Mountains and hills account for up to 3/4 of Vietnam’s territory. However, they are generally low: Low mountains under 1,000 m make up a gigantic 85% while mountains over 2,000 m high constitute only 1% of the total Vietnamese area. Vietnam mountains and hills from Northwest to Southeast run the distance of 1400 km, forming the shape of a giant arch towards the South China Sea. The most majestic mountains are all in the west and northwest, with Mount Fansipan being the highest one (3,143 m) in the whole Indochina region (Vietnam, Laos, Cambodia). Mountains in Vietnam tend to grow slower as they head eastwards and usually end up being a low land along the coast. Instead of long and high mountain ranges like in the north, southern Vietnam sees massive areas of average highlands with certain peaks, constituting a region called Tay Nguyen (or Central Highlands). The eastern edge of Tay Nguyen was elevated through natural processes and became Truong Son mountains, the most well-known mountains in Vietnam due to its role in the Vietnam War.
Mountains are omnipresent in Vietnam
Plains in Vietnam account for only 1/4 of the Vietnam area and is divided by mountains and hills into various zones. The two largest, most fertile plains in the country are North Delta (or Red River Delta, 16,700 square kilometers, around Red River) and South Delta (or Mekong Delta, 40,000 square kilometers, around Mekong River downstream). Sandwiched by these two plains are a thread of intermittent small plains running alongside the central coast, called Coastal Plains, starting from Ma River in Thanh Hoa province to Phan Thiet city in Binh Thuan province, totaling an area of 15,000 square kilometers.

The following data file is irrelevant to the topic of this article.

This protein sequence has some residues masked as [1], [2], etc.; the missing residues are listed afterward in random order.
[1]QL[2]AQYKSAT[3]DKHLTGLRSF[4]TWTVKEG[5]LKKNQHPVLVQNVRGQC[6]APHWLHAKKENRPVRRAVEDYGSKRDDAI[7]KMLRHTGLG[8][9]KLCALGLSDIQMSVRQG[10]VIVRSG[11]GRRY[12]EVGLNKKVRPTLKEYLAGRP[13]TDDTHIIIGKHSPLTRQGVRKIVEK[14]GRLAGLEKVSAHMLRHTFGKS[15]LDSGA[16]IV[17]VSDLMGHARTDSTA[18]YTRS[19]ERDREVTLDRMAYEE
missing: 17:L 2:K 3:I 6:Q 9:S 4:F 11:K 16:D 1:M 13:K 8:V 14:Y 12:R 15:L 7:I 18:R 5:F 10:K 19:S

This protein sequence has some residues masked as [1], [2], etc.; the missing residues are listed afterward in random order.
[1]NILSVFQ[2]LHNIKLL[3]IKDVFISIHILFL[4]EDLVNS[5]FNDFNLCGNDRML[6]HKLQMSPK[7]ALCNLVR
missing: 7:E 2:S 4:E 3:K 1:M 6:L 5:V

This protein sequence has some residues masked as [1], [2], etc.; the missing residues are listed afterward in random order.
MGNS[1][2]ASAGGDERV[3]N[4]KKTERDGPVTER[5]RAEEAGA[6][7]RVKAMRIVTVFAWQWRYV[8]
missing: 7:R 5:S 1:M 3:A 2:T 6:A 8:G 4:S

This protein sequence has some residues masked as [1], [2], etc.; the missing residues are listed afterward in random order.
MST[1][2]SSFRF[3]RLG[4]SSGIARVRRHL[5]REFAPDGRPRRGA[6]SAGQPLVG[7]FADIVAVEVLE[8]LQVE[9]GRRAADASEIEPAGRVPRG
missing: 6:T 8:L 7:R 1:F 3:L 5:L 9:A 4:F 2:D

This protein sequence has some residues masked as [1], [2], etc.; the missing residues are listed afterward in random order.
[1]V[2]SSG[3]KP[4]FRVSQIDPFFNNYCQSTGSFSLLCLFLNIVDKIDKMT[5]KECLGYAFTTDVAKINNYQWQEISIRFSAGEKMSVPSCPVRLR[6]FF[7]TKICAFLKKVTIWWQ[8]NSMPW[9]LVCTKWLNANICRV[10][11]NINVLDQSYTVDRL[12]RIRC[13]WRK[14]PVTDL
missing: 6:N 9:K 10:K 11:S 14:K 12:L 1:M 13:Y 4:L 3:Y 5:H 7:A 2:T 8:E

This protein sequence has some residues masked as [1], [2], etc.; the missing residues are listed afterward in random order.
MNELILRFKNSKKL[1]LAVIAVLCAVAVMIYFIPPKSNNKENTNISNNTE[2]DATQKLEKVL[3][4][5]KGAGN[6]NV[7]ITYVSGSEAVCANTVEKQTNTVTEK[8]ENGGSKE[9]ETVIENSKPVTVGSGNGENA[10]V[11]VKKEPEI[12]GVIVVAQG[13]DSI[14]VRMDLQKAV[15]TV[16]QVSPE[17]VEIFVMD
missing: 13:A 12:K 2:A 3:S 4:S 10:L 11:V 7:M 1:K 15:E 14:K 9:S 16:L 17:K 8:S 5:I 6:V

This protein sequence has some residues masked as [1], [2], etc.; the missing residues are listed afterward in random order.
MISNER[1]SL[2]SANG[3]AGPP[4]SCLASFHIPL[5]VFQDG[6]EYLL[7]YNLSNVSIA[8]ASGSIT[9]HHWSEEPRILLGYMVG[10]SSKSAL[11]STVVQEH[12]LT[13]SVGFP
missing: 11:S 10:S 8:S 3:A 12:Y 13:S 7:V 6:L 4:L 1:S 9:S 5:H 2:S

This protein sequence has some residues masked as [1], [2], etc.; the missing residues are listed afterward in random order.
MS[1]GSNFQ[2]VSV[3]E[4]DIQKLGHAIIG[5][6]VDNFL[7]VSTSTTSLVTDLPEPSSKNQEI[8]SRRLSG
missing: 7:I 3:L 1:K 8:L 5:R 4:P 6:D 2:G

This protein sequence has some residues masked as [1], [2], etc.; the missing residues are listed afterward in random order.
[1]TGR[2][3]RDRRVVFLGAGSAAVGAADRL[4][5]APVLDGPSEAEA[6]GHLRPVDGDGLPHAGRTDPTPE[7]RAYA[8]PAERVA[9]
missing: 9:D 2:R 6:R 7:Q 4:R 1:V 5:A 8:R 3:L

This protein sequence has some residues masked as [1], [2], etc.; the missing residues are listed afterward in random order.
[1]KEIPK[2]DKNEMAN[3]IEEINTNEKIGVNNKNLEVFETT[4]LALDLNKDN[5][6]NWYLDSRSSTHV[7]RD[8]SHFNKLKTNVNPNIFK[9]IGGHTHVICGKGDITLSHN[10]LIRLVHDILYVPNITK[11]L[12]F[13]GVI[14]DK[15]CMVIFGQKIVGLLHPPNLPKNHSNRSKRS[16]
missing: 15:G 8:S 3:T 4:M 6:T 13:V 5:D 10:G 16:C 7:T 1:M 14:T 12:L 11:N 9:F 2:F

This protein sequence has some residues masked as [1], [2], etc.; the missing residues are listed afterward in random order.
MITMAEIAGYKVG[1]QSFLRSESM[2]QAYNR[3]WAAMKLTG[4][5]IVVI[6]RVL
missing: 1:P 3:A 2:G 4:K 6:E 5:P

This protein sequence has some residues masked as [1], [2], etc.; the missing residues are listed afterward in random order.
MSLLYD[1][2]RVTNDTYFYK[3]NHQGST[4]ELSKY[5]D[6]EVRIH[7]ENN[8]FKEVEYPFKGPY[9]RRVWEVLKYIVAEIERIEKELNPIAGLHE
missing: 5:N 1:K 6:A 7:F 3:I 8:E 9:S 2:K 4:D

Lastly, it would be an incomplete picture to talk about Vietnam’s geography without talking about its extensive range of rivers. There are an astounding 2,360 rivers over 10 km long in Vietnam. Rivers in Vietnam follow two main flowing directions: northwest-southeast rivers and arch rivers. The two biggest rivers are, as mentioned - Red River in the north and Mekong River in the south. The entire network of Vietnam’s rivers and streams receive up to 310 billion cubic meters of water every year; and there are two flow season of rivers: flood season and dry season, with the flood season taking up 70 to 80% of the total annual water amount, causing frequent floods to nearby areas.
Vietnam has over 2,000 rivers
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Land types in Vietnam are diverse but generally fertile and beneficial to agriculture and fishery development. Due to the advantageous conditions of Vietnam geology and climate, the country has eclectic vegetation of up to 14,600 plant species. Tropical forests are the main homes to Vietnam vegetation which consists mostly of plants that are prone to sunlight, favoring high temperature and high humidity.
Fauna in Vietnam is also varied, registering 275 species of mammals, 800 species of birds, 180 species of reptiles, 80 species of amphibians, 2,400 species of fish, and 5,000 species of insects, with several animal species recorded in IUCN Red List of Threatened Species. Northern Highlands and mountains are home to many Asian black bears, sun bears, foxes, and civets while dense forests house many types of monkeys (red-shanked douc for example) and wild cats.
Nature reserves are home to Vietnam’s varied flora and fauna
To preserve and develop this biodiversity, Vietnam has established several natural reserves and national parks across the whole country. The most outstanding names are Hoang Lien Son (around Fansipan Mount., Lao Cai province), Cuc Phuong (Ning Binh province), Phong Nha Ke Bang (Quang Binh province), Bach Ma (Thua Thien Hue province), Con Dao (Ba Ria Vung Tau province), and Cat Tien (Dong Nai province). These are not only where Vietnamese and international biologists conduct their research but also appealing ecotourism spots.
The fact that UNESCO has recognized 9 of Vietnamese biosphere reserves as World’s reserves, including Can Gio Mangrove, Dong Nai, Cat Ba, Kien Giang, Ca Mau, Cu Lao Cham, Red River Delta, Western Nghe An, and Langbiang is a testament to the richness of Vietnam’s geography.
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A long glimpse into Vietnam’s geography to know that the country is characterized by overall low hills and mountains, wide-ranging flora and fauna, extensive rivers, and most importantly, two massive plains surrounding the biggest rivers where most residents reside and most economic activity takes place. Maybe due to this favorable nature, Vietnamese people tend to have a relaxed, friendly and laid back attitude to life, as well as heartwarming hospitality.
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Sources of reference: Vietnam Ministry of Affairs.